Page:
From the hundreds assessed come the nearly 50 best universities that offer a variety of undergraduate majors, post-graduate programs, emphasize research, or award professional practice doctorates.
Which are the Best Universities in America?
At the top of the list, Princeton University is the best university in the country, known for its physics, economics, and international relations departments. Notably, it’s a rare Ivy league university that does not have a law, medical, or business school.
Here’s the full ranking of America’s best universities, along with annual tuition requirements.
|1||Princeton University||New Jersey||$59,710|
|7||Duke University||North Carolina||$66,172|
|9||Brown University||Rhode Island||$68,230|
|12||Columbia University||New York||$65,524|
|12||Cornell University||New York||$66,014|
|12||University of Chicago||Illinois||$65,619|
|18||Dartmouth College||New Hampshire||$65,511|
|20||University of Notre Dame||Indiana||$62,693|
Michigan, Ann Arbor
|22||Georgetown University||Washington, DC||$65,082|
|22||University of North|
Carolina at Chapel Hill
|North Carolina||$39,338 (out-state)
|24||Carnegie Mellon University||Pennsylvania||$63,829|
|24||University of Virginia||Virginia||$58,950 (out-state)
University, St. Louis
California, San Diego
|28||University of Florida||Florida||$28,658 (out-state)
|35||New York University||New York||$60,438|
|35||University of Illinois|
|New Jersey||$36,001 (out-state)
|40||University of Washington||Washington||$41,997 (out-state)
|43||The Ohio State University||Ohio||$36,722 (out-state)
|47||Texas A&M University||Texas||$40,607 (out-state)
|47||University of Georgia||Georgia||$30,220 (out-state)
|47||University of Rochester||New York||$64,384|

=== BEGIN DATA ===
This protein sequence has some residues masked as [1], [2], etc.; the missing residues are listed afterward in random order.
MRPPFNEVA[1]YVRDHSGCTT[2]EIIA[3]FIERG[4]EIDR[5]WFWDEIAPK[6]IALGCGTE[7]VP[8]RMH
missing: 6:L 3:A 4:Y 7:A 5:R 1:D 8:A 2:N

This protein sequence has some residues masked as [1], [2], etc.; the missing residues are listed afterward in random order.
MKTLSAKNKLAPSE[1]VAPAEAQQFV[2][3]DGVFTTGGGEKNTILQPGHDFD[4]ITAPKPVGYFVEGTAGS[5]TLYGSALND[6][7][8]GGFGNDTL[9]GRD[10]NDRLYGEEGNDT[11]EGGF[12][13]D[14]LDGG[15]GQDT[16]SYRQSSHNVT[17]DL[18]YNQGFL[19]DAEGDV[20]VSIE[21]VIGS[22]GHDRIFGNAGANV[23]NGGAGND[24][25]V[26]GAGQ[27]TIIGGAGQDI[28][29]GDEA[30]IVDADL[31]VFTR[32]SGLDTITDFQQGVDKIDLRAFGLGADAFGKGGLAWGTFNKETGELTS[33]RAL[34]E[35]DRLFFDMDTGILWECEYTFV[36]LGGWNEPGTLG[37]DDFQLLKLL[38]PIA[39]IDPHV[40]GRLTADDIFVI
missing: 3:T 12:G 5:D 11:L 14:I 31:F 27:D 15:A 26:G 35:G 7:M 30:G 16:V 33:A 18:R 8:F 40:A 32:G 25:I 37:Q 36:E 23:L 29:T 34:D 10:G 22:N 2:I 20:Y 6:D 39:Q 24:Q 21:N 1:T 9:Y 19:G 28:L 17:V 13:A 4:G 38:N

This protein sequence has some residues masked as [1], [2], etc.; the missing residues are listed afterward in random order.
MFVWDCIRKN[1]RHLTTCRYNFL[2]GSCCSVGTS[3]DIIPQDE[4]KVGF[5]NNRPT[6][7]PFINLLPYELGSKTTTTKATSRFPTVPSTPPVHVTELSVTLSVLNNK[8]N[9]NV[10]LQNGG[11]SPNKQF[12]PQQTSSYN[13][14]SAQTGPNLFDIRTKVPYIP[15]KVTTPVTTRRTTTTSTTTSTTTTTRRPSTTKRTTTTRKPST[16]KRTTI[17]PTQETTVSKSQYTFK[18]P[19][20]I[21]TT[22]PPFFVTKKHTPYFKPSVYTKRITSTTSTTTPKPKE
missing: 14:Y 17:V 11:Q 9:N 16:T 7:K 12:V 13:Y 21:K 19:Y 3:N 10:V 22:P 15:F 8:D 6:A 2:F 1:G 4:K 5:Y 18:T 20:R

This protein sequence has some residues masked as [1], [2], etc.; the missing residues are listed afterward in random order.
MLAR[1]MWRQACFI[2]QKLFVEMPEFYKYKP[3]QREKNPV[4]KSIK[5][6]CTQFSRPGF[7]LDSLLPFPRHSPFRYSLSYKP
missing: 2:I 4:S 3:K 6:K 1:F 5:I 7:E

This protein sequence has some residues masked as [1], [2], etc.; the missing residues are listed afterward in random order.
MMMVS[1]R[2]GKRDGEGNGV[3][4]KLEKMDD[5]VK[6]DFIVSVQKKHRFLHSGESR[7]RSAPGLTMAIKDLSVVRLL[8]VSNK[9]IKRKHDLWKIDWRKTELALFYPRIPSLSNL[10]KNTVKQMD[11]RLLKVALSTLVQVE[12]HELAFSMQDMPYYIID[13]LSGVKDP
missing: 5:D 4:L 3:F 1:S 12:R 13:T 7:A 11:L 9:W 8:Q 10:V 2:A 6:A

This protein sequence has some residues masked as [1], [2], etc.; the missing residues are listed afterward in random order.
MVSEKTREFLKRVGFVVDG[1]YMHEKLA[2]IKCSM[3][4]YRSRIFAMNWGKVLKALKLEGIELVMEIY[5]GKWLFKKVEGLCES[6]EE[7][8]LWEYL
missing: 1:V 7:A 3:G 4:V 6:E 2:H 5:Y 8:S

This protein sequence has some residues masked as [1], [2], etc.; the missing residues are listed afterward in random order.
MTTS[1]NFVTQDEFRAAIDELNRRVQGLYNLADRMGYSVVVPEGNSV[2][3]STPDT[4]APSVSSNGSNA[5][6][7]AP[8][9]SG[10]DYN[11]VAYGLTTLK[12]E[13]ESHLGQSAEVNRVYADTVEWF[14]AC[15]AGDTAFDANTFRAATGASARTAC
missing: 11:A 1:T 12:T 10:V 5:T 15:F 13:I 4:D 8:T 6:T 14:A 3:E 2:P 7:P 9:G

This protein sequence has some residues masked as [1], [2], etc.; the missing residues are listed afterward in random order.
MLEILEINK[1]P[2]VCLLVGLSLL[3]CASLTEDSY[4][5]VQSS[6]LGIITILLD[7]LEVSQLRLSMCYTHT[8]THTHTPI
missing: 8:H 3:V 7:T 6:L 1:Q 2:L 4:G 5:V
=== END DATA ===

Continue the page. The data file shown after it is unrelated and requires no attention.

|47||Virginia Tech||Virginia||$36,090 (out-state)
|47||Wake Forest University||North Carolina||$64,758|
|53||Florida State University||Florida||$21,683 (out-state)
|53||William & Mary||Virginia||$48,841 (out-state)
MIT places second, and Harvard and Stanford tie for third. Yale rounds out the top five.
Private universities, including seven Ivy League colleges, dominate the top of the rankings. Meanwhile, the highest-ranked public schools are tied at 15th, both state schools in California.
For affordability, since the higher ranks are populated by private universities, there tends to be a broad correlation of better universities being more expensive. That said, the most expensive school in the top 50 ranks is actually the University of Southern California, tied at 28th, for $68,237/year.
As it happens, also tied at 28th, the University of Florida is the most affordable public school for in-state students ($6,381/year) and Florida State University tied at 53rd, is the most affordable for out-of-staters at $21,683/year.
However these costs are tuition-only, and don’t account for other necessary expenses: accommodation, food, and textbooks.
Best University versus Best “Fit”
Finding the best university for prospective students is more than just perusing a long ranking list.
Aside from the numerous schools present within each university—which can often be the best for specific majors—factors like location, proximity to family, campus culture, the non-academic pursuits (sports, extracurriculars, internships) are also taken into consideration.
In fact, research has found that just attaining a university degree improves future earnings potential and employability.
Furthermore, individual engagement at college (irrespective of the rank of the school in question) plays a far bigger role in learning and general well-being than simply attending a highly-ranked school.
However, for low income and minority students, attending a top-ranked school does improve future earnings considerably. For women, it also often results in delaying marriage and kids, which results in more work-hours and as a result, more pay.